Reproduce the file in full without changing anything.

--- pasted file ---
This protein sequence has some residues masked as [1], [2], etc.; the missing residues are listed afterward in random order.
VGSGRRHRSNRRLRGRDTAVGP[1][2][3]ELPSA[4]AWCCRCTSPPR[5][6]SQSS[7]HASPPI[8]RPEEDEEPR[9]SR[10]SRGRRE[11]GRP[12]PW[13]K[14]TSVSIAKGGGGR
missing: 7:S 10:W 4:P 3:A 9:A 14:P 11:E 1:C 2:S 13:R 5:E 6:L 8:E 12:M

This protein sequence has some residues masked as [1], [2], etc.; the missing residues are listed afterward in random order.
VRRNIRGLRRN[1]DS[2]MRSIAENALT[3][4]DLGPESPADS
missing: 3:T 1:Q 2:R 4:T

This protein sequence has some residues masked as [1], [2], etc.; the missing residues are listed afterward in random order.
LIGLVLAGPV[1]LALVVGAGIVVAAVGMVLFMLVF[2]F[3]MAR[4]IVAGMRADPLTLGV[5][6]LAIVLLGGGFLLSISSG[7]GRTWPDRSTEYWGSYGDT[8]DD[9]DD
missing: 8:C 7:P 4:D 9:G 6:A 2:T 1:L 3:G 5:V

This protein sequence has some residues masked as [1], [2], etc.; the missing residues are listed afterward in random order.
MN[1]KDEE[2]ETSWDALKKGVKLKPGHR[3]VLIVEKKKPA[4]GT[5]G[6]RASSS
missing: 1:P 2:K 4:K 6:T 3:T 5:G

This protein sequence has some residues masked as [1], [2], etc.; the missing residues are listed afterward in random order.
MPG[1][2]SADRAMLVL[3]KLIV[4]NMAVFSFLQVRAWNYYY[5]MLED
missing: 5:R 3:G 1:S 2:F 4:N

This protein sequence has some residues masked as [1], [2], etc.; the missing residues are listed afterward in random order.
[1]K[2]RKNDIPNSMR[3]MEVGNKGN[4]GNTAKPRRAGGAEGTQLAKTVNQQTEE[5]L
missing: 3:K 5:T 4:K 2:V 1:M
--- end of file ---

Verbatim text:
This protein sequence has some residues masked as [1], [2], etc.; the missing residues are listed afterward in random order.
VGSGRRHRSNRRLRGRDTAVGP[1][2][3]ELPSA[4]AWCCRCTSPPR[5][6]SQSS[7]HASPPI[8]RPEEDEEPR[9]SR[10]SRGRRE[11]GRP[12]PW[13]K[14]TSVSIAKGGGGR
missing: 7:S 10:W 4:P 3:A 9:A 14:P 11:E 1:C 2:S 13:R 5:E 6:L 8:E 12:M

This protein sequence has some residues masked as [1], [2], etc.; the missing residues are listed afterward in random order.
VRRNIRGLRRN[1]DS[2]MRSIAENALT[3][4]DLGPESPADS
missing: 3:T 1:Q 2:R 4:T

This protein sequence has some residues masked as [1], [2], etc.; the missing residues are listed afterward in random order.
LIGLVLAGPV[1]LALVVGAGIVVAAVGMVLFMLVF[2]F[3]MAR[4]IVAGMRADPLTLGV[5][6]LAIVLLGGGFLLSISSG[7]GRTWPDRSTEYWGSYGDT[8]DD[9]DD
missing: 8:C 7:P 4:D 9:G 6:A 2:T 1:L 3:G 5:V

This protein sequence has some residues masked as [1], [2], etc.; the missing residues are listed afterward in random order.
MN[1]KDEE[2]ETSWDALKKGVKLKPGHR[3]VLIVEKKKPA[4]GT[5]G[6]RASSS
missing: 1:P 2:K 4:K 6:T 3:T 5:G

This protein sequence has some residues masked as [1], [2], etc.; the missing residues are listed afterward in random order.
MPG[1][2]SADRAMLVL[3]KLIV[4]NMAVFSFLQVRAWNYYY[5]MLED
missing: 5:R 3:G 1:S 2:F 4:N

This protein sequence has some residues masked as [1], [2], etc.; the missing residues are listed afterward in random order.
[1]K[2]RKNDIPNSMR[3]MEVGNKGN[4]GNTAKPRRAGGAEGTQLAKTVNQQTEE[5]L
missing: 3:K 5:T 4:K 2:V 1:M